Pheasant (Phasianus colchicus)



Pheasant © Simon Booth

Pheasant © Simon Booth

The maps of winter and breeding season distribution are almost identical; Pheasants were found wintering in 43 tetrads where they were not recorded in the breeding season, and were missing in winter from 56 with breeding presence. These differences are most likely to be due to observer effects, perhaps unluckily visiting a location when the resident Pheasant was silent. The females gather into flocks of tens of birds, or more, but even during winter, males are quite aggressive and weaker males, especially the first-year birds, are forced out into suboptimal habitat. Radio-tracking has shown that adult cocks that have previously held a territory move an average of only 80 metres to their winter area, compared to about 300 metres for birds establishing a territory for the first time (Robertson 1997). This work also showed that they especially favour small woods, seldom moving more than 30 metres in from the edge of woodland. They are not fussy about the tree species provided that there is reasonable shelter provided by a good shrub layer. Their use of habitats in this winter Atlas was almost identical to that of the breeding season, with a few birds spreading into human sites and odd records on saltmarsh, although Pheasants do not often go far from cover. They are occasionally found in marshland and reedbeds, often said – wrongly – to be the preferred habitat in their ancestral Chinese homeland from where they have been introduced around the world (Robertson 1997).

In winter Pheasants feed mostly on seeds, often provided for them in woodland grain-hoppers, but also gleaning the remains of cereal crops, and this is one of the few species to be found in maize stubble. Away from woodland, increasing numbers of farms are planting strips of mixed seed-bearing crops intermixed with dense crops such as kale, often known as game cover. Pheasants usually carry substantial reserves of fat and can starve for several days if need be, such as when feeding areas are covered by deep snow; only in prolonged hard weather, such as has not been experienced in the county for twenty years or more, do many birds die from starvation.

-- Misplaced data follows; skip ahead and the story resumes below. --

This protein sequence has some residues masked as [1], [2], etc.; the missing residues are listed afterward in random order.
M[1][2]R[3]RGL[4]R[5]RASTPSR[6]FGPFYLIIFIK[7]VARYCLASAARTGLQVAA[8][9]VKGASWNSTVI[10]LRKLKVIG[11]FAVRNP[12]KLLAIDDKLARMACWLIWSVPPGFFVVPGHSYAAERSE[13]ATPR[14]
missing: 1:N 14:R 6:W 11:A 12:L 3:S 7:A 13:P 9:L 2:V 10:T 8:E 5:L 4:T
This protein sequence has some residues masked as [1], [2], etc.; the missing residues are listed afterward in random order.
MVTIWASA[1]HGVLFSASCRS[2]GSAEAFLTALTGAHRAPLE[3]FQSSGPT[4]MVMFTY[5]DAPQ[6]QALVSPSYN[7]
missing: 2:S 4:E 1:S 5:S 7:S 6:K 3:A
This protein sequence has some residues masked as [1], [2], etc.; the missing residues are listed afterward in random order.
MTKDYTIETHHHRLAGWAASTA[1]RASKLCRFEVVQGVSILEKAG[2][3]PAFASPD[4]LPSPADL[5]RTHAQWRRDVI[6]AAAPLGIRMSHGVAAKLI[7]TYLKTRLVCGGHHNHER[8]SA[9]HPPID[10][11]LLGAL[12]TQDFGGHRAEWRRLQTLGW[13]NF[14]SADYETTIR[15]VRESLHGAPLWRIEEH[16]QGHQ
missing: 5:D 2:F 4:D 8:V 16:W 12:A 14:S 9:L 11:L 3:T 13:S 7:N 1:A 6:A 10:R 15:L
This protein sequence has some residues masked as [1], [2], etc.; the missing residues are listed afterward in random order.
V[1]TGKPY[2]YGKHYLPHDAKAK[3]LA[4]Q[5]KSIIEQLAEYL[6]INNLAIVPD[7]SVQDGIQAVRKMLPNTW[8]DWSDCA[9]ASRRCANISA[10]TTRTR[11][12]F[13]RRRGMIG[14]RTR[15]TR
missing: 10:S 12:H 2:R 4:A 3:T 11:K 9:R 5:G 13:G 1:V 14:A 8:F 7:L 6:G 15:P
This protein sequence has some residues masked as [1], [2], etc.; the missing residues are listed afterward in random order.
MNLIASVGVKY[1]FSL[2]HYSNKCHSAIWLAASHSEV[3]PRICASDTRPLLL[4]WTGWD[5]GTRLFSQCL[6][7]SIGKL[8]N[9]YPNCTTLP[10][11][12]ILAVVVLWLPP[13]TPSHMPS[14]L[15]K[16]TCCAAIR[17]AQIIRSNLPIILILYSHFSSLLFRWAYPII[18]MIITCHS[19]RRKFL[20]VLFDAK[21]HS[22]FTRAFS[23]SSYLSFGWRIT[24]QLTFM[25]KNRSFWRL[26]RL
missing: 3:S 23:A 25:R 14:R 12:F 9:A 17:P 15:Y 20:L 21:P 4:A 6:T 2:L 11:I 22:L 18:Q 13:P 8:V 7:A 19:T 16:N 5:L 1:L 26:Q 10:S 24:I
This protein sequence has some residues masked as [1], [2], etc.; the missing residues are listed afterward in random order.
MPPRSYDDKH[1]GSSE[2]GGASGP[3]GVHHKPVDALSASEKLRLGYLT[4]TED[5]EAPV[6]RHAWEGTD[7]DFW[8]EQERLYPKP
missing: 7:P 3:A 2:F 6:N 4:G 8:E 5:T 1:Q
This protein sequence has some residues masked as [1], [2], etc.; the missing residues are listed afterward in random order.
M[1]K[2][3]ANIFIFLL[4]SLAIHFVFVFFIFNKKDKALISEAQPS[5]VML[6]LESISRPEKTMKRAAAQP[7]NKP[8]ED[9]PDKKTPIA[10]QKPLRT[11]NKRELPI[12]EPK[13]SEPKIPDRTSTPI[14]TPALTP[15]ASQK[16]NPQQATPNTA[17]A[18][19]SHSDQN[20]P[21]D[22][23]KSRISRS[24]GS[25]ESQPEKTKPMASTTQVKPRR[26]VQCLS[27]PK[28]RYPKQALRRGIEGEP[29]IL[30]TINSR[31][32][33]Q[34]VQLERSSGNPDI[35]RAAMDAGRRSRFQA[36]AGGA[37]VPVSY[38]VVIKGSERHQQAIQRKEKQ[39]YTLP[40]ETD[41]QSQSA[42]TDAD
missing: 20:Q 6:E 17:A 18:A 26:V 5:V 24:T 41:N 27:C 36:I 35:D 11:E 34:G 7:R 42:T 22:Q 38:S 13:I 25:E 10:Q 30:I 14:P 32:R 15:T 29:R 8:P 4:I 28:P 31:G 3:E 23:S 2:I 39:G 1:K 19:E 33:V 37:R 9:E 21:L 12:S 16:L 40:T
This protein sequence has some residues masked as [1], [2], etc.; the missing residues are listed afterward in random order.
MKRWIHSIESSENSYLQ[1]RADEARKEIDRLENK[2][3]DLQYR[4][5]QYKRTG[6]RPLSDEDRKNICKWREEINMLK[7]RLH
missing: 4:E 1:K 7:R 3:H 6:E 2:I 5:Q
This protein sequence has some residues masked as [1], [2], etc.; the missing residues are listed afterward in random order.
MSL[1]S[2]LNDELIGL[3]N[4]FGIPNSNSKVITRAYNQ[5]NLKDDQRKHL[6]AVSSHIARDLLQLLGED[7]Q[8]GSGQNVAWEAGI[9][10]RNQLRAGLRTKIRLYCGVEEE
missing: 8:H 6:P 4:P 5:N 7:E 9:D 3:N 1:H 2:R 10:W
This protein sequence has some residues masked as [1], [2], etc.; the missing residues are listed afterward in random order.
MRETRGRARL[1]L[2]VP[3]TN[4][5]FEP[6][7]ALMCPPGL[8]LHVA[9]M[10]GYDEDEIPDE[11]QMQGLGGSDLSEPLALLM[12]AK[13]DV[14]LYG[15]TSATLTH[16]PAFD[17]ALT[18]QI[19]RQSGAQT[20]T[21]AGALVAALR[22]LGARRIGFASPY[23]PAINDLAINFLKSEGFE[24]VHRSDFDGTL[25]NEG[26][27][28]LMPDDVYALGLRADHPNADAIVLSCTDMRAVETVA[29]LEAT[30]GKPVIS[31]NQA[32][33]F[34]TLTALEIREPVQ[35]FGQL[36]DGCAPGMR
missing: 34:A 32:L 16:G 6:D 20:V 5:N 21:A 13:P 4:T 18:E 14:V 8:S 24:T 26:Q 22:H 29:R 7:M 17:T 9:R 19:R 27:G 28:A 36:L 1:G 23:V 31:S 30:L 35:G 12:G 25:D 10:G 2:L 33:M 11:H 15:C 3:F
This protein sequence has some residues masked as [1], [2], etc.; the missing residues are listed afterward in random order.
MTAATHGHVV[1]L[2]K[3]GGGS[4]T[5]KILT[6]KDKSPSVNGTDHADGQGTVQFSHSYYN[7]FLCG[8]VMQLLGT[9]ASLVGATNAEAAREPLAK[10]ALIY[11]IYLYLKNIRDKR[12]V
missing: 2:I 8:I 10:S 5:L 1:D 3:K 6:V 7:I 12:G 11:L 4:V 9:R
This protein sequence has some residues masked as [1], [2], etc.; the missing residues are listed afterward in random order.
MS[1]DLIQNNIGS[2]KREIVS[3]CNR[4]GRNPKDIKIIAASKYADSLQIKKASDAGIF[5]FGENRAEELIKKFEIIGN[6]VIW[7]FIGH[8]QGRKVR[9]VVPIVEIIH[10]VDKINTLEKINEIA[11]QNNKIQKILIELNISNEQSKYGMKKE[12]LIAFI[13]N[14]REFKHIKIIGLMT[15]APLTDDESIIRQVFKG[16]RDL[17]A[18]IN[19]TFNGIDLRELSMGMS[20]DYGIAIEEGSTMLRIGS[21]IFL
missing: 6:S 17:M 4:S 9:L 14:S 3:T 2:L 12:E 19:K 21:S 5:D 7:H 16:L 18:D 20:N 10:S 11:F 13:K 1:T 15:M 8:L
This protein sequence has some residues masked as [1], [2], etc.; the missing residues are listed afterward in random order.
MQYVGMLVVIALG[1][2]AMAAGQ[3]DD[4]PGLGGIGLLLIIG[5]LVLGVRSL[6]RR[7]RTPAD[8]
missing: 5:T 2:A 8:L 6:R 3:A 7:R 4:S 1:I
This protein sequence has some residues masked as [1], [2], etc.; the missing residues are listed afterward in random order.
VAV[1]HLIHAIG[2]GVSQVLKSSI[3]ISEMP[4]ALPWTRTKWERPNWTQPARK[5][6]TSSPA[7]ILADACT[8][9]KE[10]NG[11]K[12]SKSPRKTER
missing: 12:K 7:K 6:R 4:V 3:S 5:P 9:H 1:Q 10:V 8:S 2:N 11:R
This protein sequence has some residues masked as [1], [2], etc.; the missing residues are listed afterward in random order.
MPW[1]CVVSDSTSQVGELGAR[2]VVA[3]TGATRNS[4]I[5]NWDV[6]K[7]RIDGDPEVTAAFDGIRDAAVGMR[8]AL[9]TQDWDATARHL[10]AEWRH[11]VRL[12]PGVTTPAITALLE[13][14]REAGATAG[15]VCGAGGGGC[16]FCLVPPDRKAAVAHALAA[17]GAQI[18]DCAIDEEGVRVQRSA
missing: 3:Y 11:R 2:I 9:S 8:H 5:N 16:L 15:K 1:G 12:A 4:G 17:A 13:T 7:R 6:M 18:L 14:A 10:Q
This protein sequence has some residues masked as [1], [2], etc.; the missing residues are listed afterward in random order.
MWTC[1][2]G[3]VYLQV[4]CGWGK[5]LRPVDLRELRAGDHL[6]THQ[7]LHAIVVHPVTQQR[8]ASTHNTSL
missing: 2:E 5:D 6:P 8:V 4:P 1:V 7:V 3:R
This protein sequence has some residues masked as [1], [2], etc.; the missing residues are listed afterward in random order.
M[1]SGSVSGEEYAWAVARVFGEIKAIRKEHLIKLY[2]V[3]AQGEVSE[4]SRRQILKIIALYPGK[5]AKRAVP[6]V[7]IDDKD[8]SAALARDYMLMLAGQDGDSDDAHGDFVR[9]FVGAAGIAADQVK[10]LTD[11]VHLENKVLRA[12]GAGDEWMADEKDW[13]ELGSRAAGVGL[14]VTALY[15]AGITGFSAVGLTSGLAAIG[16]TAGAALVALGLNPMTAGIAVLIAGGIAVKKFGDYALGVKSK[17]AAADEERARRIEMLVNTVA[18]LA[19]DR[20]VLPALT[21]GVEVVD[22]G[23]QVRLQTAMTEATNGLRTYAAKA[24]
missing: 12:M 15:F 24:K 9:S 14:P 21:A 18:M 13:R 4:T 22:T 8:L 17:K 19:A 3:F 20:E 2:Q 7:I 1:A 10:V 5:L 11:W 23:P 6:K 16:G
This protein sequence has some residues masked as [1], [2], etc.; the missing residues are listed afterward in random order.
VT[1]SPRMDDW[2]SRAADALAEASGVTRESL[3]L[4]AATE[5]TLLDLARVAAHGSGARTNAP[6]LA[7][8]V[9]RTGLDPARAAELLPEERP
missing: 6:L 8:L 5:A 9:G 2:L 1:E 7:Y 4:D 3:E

One notable feature of Pheasant behaviour in winter is their use of communal roosts. They usually choose a dense tree, walking towards it then noisily flying steeply up into the branches until they reach a height where they feel safe from ground predators, especially foxes. Such roosts are widespread although fieldworkers in only six tetrads recorded them, with the largest estimated to contain 50 and 60 birds. It seems that at least one of the birds is always awake, keeping watch for threats to the whole party.

Many of the comments made by previous chroniclers of the county’s birds could equally apply today. Coward (1910) wrote that, except in those parts of the hills east of Macclesfield where there is no suitable cover, the Pheasant is extensively preserved and exists everywhere in a semi-domestic condition. Hand-reared birds are turned down in thousands in woods and coverts, which are maintained and often planted solely for their benefit. Boyd (1951) summed up the traditional birdwatchers’ view in saying that it was difficult to think of them as really wild birds, but they are found throughout the area in a perfectly wild state. Bell (1962) linked the fortunes of the Pheasant in the county almost entirely to the birds keepered on large estates, but also noted that, even during the Second World War when there was little or no gamekeeping, a stock of wild birds did manage to hold their own despite severe poaching.

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